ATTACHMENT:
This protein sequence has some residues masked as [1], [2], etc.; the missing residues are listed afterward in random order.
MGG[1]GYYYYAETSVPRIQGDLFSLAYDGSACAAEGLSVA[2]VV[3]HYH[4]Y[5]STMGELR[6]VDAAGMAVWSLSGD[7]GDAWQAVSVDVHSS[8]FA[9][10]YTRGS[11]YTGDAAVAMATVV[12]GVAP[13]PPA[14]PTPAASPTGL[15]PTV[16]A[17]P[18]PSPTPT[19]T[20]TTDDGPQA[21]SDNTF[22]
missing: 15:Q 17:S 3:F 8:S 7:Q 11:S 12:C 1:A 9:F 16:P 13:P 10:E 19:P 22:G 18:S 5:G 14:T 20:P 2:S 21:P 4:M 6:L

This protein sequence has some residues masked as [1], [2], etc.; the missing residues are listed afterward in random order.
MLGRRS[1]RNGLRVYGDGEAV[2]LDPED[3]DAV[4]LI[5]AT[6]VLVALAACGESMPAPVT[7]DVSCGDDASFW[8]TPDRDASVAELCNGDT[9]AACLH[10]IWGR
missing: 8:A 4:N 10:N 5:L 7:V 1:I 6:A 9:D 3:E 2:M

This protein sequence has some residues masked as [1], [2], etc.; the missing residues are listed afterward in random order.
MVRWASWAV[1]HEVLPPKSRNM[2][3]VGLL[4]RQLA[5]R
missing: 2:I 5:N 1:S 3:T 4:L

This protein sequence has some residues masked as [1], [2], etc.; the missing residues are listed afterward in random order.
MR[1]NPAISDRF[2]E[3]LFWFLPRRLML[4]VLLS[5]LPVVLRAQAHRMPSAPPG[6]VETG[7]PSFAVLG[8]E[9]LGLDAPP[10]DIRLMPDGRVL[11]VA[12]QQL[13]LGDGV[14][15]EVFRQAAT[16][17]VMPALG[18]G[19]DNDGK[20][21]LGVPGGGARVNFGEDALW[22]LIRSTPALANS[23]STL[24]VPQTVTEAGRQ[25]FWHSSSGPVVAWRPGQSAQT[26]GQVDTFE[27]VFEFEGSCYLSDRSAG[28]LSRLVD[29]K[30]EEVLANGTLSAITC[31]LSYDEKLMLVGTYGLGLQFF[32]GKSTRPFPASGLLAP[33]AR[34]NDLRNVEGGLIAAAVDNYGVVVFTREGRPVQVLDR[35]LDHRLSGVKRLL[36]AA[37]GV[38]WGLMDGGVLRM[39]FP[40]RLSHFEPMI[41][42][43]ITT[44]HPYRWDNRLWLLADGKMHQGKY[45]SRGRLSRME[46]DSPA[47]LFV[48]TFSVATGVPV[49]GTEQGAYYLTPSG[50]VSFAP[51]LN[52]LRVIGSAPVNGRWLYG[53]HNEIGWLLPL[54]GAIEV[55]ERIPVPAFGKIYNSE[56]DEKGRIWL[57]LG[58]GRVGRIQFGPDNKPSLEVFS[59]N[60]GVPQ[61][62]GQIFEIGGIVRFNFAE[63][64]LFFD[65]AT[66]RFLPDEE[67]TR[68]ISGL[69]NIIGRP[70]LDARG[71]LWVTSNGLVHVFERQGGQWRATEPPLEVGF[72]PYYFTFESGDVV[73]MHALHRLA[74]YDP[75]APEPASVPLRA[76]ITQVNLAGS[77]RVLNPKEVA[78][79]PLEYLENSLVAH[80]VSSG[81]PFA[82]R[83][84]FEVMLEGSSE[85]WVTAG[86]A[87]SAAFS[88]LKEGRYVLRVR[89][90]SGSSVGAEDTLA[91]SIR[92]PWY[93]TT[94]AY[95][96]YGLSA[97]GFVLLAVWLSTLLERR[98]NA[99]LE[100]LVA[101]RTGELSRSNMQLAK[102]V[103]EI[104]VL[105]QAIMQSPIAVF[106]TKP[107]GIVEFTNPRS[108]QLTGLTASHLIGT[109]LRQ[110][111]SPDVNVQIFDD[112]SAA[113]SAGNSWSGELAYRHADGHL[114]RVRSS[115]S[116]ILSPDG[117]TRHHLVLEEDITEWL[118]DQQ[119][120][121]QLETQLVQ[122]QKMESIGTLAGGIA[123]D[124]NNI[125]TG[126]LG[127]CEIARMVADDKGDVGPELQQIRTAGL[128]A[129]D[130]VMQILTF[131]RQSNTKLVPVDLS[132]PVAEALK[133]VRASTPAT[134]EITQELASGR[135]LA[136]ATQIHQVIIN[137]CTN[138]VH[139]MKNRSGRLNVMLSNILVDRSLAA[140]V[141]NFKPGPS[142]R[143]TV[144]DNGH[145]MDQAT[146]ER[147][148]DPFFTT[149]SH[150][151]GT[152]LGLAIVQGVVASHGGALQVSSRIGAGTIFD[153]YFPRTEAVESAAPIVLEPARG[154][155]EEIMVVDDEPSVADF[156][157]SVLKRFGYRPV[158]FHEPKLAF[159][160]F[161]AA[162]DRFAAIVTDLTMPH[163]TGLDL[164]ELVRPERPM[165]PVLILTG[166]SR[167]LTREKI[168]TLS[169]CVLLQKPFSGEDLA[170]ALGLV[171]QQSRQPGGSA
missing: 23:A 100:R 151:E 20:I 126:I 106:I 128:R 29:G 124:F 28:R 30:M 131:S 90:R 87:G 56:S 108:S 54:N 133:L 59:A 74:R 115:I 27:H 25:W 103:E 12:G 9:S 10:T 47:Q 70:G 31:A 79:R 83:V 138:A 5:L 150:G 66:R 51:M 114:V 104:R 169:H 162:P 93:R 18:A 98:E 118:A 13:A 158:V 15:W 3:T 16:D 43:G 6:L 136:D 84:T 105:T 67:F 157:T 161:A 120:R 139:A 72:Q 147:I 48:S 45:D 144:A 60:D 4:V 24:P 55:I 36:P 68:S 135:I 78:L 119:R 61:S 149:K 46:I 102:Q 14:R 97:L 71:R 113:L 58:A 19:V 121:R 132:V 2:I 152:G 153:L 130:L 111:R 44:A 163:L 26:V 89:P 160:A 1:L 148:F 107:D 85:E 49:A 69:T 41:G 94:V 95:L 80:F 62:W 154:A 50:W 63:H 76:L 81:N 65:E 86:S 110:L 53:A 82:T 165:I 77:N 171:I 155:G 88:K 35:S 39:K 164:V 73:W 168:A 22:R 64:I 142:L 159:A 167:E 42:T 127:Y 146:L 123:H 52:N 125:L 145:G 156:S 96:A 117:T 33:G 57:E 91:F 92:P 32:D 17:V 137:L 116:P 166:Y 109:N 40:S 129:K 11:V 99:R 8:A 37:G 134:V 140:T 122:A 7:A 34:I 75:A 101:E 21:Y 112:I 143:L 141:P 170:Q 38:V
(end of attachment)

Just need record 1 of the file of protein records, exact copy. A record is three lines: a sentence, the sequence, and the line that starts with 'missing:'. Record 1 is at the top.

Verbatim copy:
This protein sequence has some residues masked as [1], [2], etc.; the missing residues are listed afterward in random order.
MGG[1]GYYYYAETSVPRIQGDLFSLAYDGSACAAEGLSVA[2]VV[3]HYH[4]Y[5]STMGELR[6]VDAAGMAVWSLSGD[7]GDAWQAVSVDVHSS[8]FA[9][10]YTRGS[11]YTGDAAVAMATVV[12]GVAP[13]PPA[14]PTPAASPTGL[15]PTV[16]A[17]P[18]PSPTPT[19]T[20]TTDDGPQA[21]SDNTF[22]
missing: 15:Q 17:S 3:F 8:S 7:Q 11:S 12:C 1:A 9:F 16:P 13:P 10:E 19:P 22:G 18:S 5:G 14:T 20:P 2:S 21:P 4:M 6:L